What is diversification?
As per Harry Markowitz - The father of Modern Portfolio theory, diversification is the only "free lunch" in finance world. This notion that you’d get something for nothing is nearly unheard of in economics. He was the first to demonstrate that diversification can deliver improved performance and lessened risk relative to individual asset classes.
The key concept behind the
“free lunch” is correlation—or rather, a lack of it. Typically, the performance
of individual asset classes isn’t perfectly correlated. If asset values do not
move up and down in perfect harmony, then a diversified portfolio will have
less risk. Let’s understand this with an example. Let’s say there’s a portfolio
consisting of equity and gold. Assuming that equity has a risk of ‘x’ and gold
has a risk of ‘y’. If you create a portfolio consisting both, there is a high
probability that the combined risk of this portfolio will be less than ‘x+y’.
This is because equity and gold are not perfectly co-related. Hence, if equity
goes down, there’s a chance that gold may actually go up and vice-versa. In
this way, we can understand that diversification reduces risk for non-correlated
Diversification is spreading one’s investments to protect against unexpected/ unpredictable events.
What is an unpredictable event?
Unpredictable events can be witnessed across various levels. It can happen at a corporate level or an overall industry level. This can also go to the extent of the entire country!!
1. Company – Proper governance is required to facilitate effective and good management of the organization. Investors can’t truly rely on the financial numbers reported if their governance is in question. This makes their investment decisions extremely hard. We learnt this from the downfall of big giants like CG Power, Satyam, Talawalkars, Enron and many more. Investments in these companies got wiped out on account of poor governance. So, to secure your money from events as such we advise for diversification of your investments.
2. Industry – It covers wide ranging factors that involve the whole sector or industry in question. Factors like environment, social, govt regulations, transitions, cyclical nature etc. are the key events that might cause the damage. It can change the risk profile of an industry dramatically. This can be well explained with the current situation of the auto sector. Once auto sector was the darling of investment managers. Now due to combined effect of some of the above mentioned factors, it became a risky bet for them. Following combined factors led to a dramatic change in its risk profile:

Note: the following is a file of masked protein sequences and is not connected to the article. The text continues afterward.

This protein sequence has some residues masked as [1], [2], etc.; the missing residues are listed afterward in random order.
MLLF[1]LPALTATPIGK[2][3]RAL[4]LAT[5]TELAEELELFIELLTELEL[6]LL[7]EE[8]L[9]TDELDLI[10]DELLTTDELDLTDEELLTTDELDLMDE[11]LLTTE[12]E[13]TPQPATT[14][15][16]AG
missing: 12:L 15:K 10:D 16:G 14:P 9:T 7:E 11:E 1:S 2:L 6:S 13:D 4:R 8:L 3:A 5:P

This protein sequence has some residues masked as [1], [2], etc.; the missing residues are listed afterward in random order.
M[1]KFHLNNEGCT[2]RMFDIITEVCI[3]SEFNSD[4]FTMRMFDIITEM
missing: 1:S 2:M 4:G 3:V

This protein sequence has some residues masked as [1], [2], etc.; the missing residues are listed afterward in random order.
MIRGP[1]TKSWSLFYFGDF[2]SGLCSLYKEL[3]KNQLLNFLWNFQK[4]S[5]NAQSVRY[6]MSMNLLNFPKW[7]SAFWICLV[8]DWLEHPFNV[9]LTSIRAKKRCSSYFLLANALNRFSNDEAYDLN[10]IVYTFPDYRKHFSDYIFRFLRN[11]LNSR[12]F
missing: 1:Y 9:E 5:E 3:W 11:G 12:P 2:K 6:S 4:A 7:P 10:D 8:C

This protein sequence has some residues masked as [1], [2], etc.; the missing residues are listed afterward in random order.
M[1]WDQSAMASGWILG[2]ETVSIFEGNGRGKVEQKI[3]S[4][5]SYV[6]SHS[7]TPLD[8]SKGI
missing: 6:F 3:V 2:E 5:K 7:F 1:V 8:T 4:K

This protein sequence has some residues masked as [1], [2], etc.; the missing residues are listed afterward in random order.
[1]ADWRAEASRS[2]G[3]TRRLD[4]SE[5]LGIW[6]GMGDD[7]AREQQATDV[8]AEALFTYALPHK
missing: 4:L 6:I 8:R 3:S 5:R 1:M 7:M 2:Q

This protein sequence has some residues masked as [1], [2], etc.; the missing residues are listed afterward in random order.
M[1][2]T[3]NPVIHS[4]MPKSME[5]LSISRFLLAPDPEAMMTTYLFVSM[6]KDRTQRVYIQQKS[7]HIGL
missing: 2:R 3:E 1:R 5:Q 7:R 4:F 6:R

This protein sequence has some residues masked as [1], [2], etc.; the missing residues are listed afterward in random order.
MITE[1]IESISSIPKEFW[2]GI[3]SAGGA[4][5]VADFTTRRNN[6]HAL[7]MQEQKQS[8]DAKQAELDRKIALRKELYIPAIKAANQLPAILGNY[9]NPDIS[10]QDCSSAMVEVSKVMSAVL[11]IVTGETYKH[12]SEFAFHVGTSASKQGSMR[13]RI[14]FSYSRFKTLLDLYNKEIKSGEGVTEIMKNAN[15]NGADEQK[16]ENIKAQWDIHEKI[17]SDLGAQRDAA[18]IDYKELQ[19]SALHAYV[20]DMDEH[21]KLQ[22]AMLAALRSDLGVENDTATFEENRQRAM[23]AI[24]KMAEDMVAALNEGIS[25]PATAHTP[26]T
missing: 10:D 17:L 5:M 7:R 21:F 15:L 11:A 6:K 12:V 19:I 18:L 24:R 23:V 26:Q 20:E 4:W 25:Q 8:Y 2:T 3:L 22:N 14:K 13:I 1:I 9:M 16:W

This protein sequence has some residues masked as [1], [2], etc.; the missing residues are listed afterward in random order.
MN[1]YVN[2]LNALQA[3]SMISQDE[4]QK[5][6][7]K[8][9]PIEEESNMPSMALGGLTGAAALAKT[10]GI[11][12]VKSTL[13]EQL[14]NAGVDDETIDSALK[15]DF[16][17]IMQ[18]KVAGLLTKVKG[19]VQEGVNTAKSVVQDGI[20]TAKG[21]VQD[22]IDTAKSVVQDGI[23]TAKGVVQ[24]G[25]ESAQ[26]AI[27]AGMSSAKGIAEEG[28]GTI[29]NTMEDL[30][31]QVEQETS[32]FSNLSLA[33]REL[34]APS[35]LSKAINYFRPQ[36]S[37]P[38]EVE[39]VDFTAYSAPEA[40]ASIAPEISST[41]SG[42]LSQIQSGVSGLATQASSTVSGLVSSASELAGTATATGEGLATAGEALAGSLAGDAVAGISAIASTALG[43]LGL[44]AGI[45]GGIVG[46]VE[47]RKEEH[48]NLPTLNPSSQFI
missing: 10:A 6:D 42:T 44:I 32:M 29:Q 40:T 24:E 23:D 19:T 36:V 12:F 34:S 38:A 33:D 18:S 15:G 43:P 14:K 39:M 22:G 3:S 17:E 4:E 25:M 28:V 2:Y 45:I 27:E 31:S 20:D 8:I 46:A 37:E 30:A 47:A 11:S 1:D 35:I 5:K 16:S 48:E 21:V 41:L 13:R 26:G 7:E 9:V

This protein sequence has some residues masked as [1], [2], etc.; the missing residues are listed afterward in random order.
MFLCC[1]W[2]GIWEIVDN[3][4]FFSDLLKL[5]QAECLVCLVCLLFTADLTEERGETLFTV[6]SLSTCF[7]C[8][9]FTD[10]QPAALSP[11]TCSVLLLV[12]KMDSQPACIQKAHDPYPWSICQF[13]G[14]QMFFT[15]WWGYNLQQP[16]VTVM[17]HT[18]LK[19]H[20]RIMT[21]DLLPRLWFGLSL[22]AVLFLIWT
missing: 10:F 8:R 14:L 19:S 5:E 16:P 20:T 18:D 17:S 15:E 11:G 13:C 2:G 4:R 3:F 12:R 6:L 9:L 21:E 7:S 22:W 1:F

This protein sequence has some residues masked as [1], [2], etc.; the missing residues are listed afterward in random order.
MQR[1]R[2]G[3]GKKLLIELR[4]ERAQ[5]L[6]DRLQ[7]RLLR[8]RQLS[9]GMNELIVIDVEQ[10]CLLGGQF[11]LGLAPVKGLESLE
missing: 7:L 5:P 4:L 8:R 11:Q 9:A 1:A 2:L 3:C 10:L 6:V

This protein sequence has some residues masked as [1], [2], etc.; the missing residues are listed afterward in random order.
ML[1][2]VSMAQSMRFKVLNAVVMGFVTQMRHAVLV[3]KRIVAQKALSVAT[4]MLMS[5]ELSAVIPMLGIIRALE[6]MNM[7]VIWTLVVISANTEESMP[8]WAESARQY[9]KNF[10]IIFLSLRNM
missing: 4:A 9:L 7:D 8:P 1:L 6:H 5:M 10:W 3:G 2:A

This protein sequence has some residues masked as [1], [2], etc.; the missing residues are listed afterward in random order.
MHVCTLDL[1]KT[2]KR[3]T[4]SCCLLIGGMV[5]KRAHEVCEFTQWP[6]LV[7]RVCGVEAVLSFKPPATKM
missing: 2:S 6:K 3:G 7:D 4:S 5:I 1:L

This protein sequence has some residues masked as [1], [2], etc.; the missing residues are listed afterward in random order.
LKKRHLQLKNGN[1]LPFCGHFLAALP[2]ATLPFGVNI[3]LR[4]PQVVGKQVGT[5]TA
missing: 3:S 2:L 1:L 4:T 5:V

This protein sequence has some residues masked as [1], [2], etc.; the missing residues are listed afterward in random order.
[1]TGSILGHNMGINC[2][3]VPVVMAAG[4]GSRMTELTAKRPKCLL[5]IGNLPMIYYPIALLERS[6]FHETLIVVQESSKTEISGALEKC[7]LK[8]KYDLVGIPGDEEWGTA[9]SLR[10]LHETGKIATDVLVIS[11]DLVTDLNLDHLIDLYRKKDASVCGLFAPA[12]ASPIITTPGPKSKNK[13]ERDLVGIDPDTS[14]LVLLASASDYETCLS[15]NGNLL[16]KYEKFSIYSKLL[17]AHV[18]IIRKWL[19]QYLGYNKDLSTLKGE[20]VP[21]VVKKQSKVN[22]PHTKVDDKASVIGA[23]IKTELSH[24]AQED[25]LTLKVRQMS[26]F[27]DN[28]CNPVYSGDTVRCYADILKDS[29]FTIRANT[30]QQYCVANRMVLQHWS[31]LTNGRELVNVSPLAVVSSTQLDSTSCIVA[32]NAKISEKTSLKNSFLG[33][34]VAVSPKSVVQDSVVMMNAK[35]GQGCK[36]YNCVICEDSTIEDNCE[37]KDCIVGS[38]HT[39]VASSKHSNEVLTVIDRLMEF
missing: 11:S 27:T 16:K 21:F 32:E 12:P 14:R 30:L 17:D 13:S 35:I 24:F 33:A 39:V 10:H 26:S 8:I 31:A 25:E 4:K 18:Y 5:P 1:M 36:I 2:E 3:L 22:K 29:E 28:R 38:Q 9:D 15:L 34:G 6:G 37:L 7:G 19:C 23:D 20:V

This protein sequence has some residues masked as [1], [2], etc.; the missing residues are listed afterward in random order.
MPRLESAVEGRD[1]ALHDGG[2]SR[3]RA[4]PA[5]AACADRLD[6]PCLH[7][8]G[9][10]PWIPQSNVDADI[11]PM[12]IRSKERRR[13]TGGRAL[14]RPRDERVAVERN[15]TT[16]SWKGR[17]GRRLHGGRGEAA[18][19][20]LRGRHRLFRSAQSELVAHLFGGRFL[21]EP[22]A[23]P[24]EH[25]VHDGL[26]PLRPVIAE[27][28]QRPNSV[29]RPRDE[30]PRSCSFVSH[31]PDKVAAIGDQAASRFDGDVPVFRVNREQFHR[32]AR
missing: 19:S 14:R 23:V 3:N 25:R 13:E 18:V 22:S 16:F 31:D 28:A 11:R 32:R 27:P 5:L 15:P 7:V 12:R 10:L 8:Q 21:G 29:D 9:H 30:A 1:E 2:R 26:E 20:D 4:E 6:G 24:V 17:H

a. Government increased mandatory insurance period from 1- 3 years
b. Transition from Bharat Stage IV to Bharat Stage VI
c. Change in taxation due to GST
d. Transition from Internal Combustion Engine to Electrical vehicles by 2025-2030
No wonder, many people are now predicting the collapse of the Indian Auto Industry.
3. Country – It is
considered critical when investing in a developing or underdeveloped nation.
Factors like political unrest, economic growth, technological influences,
exchange rate, etc comes into play to explain the risk exposure at the country level.
Venezuela, Zimbabwe are two countries which immediately come to mind when one
talks about hyperinflation. At
its height (Q4 2018) the value of the Venezuelan currency was depreciating
against the dollar by 90% within 5-6 months.
Issue with country risk is across all asset classes. Every asset class gets beaten down in this scenario. The only way to protect against this risk is to diversify in other high performing countries.
Case Study I - Rise of Japan post WW II
Post the devastation of nuclear attacks on Hiroshima and Nagasaki, Japanese economy rose like a phoenix from its ashes. Nikkei the stock market index reflecting the prosperity, grew from 100 to 2500 in 40 years (25X). Whereas on the other hand, US Dow Jones rose from 200 to 2900 in this period, roughly 14.5X. So, Japan had out down US by nearly 72%. Therefore, $100 invested in both countries in 1970 would have become $2500 in Japan and $1450 in US.
But even this long period of 40 years could not prepare an investor for what was to unfold in the coming 2 decades.
What would have happened if one had just stayed with the past performance? They would have continued to invest in the Japanese stock market over the US market. Therefore, incurring huge losses as shown below:Japan – The Lost Score
Following the collapse of the Asset price bubble in early 1992, the two decades of deflation that followed (90’s) is often referred as “The Lost Score” (lost 20 years). In nominal terms the GDP fell from $5.33 Trillion to $4.36T.